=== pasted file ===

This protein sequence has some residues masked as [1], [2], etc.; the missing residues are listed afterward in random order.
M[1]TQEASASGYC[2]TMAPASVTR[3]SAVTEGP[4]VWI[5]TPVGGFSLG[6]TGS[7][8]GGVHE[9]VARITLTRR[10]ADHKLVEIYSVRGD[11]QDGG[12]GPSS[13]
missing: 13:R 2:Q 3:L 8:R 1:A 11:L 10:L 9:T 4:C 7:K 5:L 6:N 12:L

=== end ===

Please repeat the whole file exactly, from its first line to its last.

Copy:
This protein sequence has some residues masked as [1], [2], etc.; the missing residues are listed afterward in random order.
M[1]TQEASASGYC[2]TMAPASVTR[3]SAVTEGP[4]VWI[5]TPVGGFSLG[6]TGS[7][8]GGVHE[9]VARITLTRR[10]ADHKLVEIYSVRGD[11]QDGG[12]GPSS[13]
missing: 13:R 2:Q 3:L 8:R 1:A 11:L 10:L 9:T 4:C 7:K 5:L 6:N 12:L